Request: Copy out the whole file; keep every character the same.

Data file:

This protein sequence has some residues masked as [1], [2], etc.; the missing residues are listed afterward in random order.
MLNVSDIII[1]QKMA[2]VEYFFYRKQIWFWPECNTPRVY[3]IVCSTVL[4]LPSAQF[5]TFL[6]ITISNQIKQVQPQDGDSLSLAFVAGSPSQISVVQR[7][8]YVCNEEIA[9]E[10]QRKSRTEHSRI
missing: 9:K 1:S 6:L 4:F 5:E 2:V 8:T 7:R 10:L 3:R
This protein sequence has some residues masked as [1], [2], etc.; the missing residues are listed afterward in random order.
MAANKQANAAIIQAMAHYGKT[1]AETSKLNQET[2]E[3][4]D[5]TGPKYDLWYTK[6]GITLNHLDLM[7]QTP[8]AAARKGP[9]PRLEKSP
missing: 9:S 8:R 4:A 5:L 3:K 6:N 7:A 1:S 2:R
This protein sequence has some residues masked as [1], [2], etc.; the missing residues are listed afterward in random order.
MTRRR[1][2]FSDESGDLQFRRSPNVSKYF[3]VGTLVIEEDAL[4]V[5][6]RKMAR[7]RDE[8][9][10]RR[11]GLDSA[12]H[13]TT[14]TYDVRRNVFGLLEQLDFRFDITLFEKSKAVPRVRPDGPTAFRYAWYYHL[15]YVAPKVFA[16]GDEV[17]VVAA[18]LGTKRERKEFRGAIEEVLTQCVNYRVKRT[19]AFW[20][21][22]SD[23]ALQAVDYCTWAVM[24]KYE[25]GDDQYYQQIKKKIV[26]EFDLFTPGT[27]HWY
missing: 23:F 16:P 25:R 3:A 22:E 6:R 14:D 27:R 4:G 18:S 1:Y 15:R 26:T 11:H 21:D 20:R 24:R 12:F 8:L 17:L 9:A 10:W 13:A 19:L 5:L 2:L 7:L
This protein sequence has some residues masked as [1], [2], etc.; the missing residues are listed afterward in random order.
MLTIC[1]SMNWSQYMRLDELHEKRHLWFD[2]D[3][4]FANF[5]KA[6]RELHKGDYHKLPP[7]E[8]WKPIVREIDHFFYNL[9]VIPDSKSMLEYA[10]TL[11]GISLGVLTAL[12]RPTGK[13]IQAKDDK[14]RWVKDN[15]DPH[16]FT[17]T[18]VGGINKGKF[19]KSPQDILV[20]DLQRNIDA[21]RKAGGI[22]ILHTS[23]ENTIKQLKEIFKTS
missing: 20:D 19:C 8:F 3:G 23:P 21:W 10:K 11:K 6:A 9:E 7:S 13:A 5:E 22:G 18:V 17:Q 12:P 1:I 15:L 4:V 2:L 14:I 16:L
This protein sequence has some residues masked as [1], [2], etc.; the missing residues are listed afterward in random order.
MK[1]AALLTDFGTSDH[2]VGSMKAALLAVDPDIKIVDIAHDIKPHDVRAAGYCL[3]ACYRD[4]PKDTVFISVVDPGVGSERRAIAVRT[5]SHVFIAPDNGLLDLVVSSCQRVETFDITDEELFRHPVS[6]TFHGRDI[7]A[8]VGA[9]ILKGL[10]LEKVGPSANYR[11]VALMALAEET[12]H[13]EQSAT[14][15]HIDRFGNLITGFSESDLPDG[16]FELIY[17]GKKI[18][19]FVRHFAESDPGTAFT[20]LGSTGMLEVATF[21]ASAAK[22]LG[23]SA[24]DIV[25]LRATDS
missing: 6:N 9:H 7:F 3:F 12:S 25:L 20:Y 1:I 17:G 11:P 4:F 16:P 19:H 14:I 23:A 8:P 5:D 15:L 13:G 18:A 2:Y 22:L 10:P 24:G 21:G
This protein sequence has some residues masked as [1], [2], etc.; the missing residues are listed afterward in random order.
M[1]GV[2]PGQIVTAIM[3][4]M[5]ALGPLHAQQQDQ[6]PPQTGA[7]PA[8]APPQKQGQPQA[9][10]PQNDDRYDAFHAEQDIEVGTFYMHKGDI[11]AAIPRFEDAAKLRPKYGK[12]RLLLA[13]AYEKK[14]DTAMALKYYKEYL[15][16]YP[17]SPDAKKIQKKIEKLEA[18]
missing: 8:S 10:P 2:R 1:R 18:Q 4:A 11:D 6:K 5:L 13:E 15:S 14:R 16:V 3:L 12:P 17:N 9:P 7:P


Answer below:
This protein sequence has some residues masked as [1], [2], etc.; the missing residues are listed afterward in random order.
MLNVSDIII[1]QKMA[2]VEYFFYRKQIWFWPECNTPRVY[3]IVCSTVL[4]LPSAQF[5]TFL[6]ITISNQIKQVQPQDGDSLSLAFVAGSPSQISVVQR[7][8]YVCNEEIA[9]E[10]QRKSRTEHSRI
missing: 9:K 1:S 6:L 4:F 5:E 2:V 8:T 7:R 10:L 3:R
This protein sequence has some residues masked as [1], [2], etc.; the missing residues are listed afterward in random order.
MAANKQANAAIIQAMAHYGKT[1]AETSKLNQET[2]E[3][4]D[5]TGPKYDLWYTK[6]GITLNHLDLM[7]QTP[8]AAARKGP[9]PRLEKSP
missing: 9:S 8:R 4:A 5:L 3:K 6:N 7:A 1:S 2:R
This protein sequence has some residues masked as [1], [2], etc.; the missing residues are listed afterward in random order.
MTRRR[1][2]FSDESGDLQFRRSPNVSKYF[3]VGTLVIEEDAL[4]V[5][6]RKMAR[7]RDE[8][9][10]RR[11]GLDSA[12]H[13]TT[14]TYDVRRNVFGLLEQLDFRFDITLFEKSKAVPRVRPDGPTAFRYAWYYHL[15]YVAPKVFA[16]GDEV[17]VVAA[18]LGTKRERKEFRGAIEEVLTQCVNYRVKRT[19]AFW[20][21][22]SD[23]ALQAVDYCTWAVM[24]KYE[25]GDDQYYQQIKKKIV[26]EFDLFTPGT[27]HWY
missing: 23:F 16:P 25:R 3:A 22:E 6:R 14:D 27:R 4:G 18:S 1:Y 15:R 26:T 11:H 21:D 20:R 24:R 12:F 8:L 17:L 9:A 10:W 13:A 19:L 5:L 2:L 7:L
This protein sequence has some residues masked as [1], [2], etc.; the missing residues are listed afterward in random order.
MLTIC[1]SMNWSQYMRLDELHEKRHLWFD[2]D[3][4]FANF[5]KA[6]RELHKGDYHKLPP[7]E[8]WKPIVREIDHFFYNL[9]VIPDSKSMLEYA[10]TL[11]GISLGVLTAL[12]RPTGK[13]IQAKDDK[14]RWVKDN[15]DPH[16]FT[17]T[18]VGGINKGKF[19]KSPQDILV[20]DLQRNIDA[21]RKAGGI[22]ILHTS[23]ENTIKQLKEIFKTS
missing: 20:D 19:C 8:F 3:G 23:P 21:W 10:K 11:K 6:A 9:E 7:S 13:A 5:E 22:G 18:V 17:Q 12:P 1:I 15:L 4:V 2:L 14:I 16:L
This protein sequence has some residues masked as [1], [2], etc.; the missing residues are listed afterward in random order.
MK[1]AALLTDFGTSDH[2]VGSMKAALLAVDPDIKIVDIAHDIKPHDVRAAGYCL[3]ACYRD[4]PKDTVFISVVDPGVGSERRAIAVRT[5]SHVFIAPDNGLLDLVVSSCQRVETFDITDEELFRHPVS[6]TFHGRDI[7]A[8]VGA[9]ILKGL[10]LEKVGPSANYR[11]VALMALAEET[12]H[13]EQSAT[14][15]HIDRFGNLITGFSESDLPDG[16]FELIY[17]GKKI[18][19]FVRHFAESDPGTAFT[20]LGSTGMLEVATF[21]ASAAK[22]LG[23]SA[24]DIV[25]LRATDS
missing: 6:N 9:H 7:F 3:F 12:S 25:L 20:Y 1:I 17:G 11:P 4:F 16:P 19:H 14:I 23:A 8:P 5:D 15:L 13:G 18:A 2:Y 22:L 10:P 24:G 21:G
This protein sequence has some residues masked as [1], [2], etc.; the missing residues are listed afterward in random order.
M[1]GV[2]PGQIVTAIM[3][4]M[5]ALGPLHAQQQDQ[6]PPQTGA[7]PA[8]APPQKQGQPQA[9][10]PQNDDRYDAFHAEQDIEVGTFYMHKGDI[11]AAIPRFEDAAKLRPKYGK[12]RLLLA[13]AYEKK[14]DTAMALKYYKEYL[15][16]YP[17]SPDAKKIQKKIEKLEA[18]
missing: 8:S 10:P 2:R 1:R 18:Q 4:A 11:D 6:K 5:L 13:E 15:S 14:R 16:V 3:L 12:P 17:N 9:P 7:P